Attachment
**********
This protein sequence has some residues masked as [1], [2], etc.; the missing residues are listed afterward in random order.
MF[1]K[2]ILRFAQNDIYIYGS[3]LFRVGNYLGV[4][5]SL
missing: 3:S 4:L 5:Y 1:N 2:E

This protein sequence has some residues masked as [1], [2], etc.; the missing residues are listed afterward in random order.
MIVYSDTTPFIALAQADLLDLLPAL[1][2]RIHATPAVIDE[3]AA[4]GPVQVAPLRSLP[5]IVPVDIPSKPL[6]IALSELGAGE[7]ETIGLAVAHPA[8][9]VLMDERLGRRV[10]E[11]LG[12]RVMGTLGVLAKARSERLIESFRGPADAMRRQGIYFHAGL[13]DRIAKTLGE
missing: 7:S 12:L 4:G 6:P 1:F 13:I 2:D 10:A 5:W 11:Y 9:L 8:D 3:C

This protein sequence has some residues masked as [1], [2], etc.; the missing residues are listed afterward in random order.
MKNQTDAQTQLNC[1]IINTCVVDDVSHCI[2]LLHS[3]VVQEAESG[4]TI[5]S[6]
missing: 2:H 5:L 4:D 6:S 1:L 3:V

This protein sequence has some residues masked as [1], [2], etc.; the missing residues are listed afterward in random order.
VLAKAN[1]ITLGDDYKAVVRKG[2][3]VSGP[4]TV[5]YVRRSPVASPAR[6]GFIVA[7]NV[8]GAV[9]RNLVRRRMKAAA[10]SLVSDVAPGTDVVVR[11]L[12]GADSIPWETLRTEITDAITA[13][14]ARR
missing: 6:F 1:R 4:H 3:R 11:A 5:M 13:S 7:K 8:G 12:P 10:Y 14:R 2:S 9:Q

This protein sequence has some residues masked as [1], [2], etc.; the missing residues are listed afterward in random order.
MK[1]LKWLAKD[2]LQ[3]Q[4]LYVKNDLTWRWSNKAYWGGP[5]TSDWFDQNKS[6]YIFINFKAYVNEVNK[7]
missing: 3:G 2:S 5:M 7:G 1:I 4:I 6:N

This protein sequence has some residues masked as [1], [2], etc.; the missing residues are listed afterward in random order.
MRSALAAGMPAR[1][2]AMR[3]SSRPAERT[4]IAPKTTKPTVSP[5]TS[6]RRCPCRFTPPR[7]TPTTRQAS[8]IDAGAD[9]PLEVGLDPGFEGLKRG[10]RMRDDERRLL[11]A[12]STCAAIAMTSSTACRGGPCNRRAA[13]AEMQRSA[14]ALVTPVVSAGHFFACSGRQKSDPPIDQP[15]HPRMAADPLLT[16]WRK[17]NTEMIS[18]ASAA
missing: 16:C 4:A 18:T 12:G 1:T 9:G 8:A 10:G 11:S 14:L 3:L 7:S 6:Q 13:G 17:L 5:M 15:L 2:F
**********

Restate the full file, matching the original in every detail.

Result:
This protein sequence has some residues masked as [1], [2], etc.; the missing residues are listed afterward in random order.
MF[1]K[2]ILRFAQNDIYIYGS[3]LFRVGNYLGV[4][5]SL
missing: 3:S 4:L 5:Y 1:N 2:E

This protein sequence has some residues masked as [1], [2], etc.; the missing residues are listed afterward in random order.
MIVYSDTTPFIALAQADLLDLLPAL[1][2]RIHATPAVIDE[3]AA[4]GPVQVAPLRSLP[5]IVPVDIPSKPL[6]IALSELGAGE[7]ETIGLAVAHPA[8][9]VLMDERLGRRV[10]E[11]LG[12]RVMGTLGVLAKARSERLIESFRGPADAMRRQGIYFHAGL[13]DRIAKTLGE
missing: 7:S 12:L 4:G 6:P 1:F 13:I 2:D 10:A 5:W 11:Y 9:L 8:D 3:C

This protein sequence has some residues masked as [1], [2], etc.; the missing residues are listed afterward in random order.
MKNQTDAQTQLNC[1]IINTCVVDDVSHCI[2]LLHS[3]VVQEAESG[4]TI[5]S[6]
missing: 2:H 5:L 4:D 6:S 1:L 3:V

This protein sequence has some residues masked as [1], [2], etc.; the missing residues are listed afterward in random order.
VLAKAN[1]ITLGDDYKAVVRKG[2][3]VSGP[4]TV[5]YVRRSPVASPAR[6]GFIVA[7]NV[8]GAV[9]RNLVRRRMKAAA[10]SLVSDVAPGTDVVVR[11]L[12]GADSIPWETLRTEITDAITA[13][14]ARR
missing: 6:F 1:R 4:H 3:R 11:A 5:M 13:S 7:K 8:G 12:P 10:Y 14:R 2:S 9:Q

This protein sequence has some residues masked as [1], [2], etc.; the missing residues are listed afterward in random order.
MK[1]LKWLAKD[2]LQ[3]Q[4]LYVKNDLTWRWSNKAYWGGP[5]TSDWFDQNKS[6]YIFINFKAYVNEVNK[7]
missing: 3:G 2:S 5:M 7:G 1:I 4:I 6:N

This protein sequence has some residues masked as [1], [2], etc.; the missing residues are listed afterward in random order.
MRSALAAGMPAR[1][2]AMR[3]SSRPAERT[4]IAPKTTKPTVSP[5]TS[6]RRCPCRFTPPR[7]TPTTRQAS[8]IDAGAD[9]PLEVGLDPGFEGLKRG[10]RMRDDERRLL[11]A[12]STCAAIAMTSSTACRGGPCNRRAA[13]AEMQRSA[14]ALVTPVVSAGHFFACSGRQKSDPPIDQP[15]HPRMAADPLLT[16]WRK[17]NTEMIS[18]ASAA
missing: 16:C 4:A 18:T 12:G 1:T 9:G 8:A 10:G 11:S 14:L 3:L 7:S 6:Q 13:G 17:L 5:M 15:L 2:F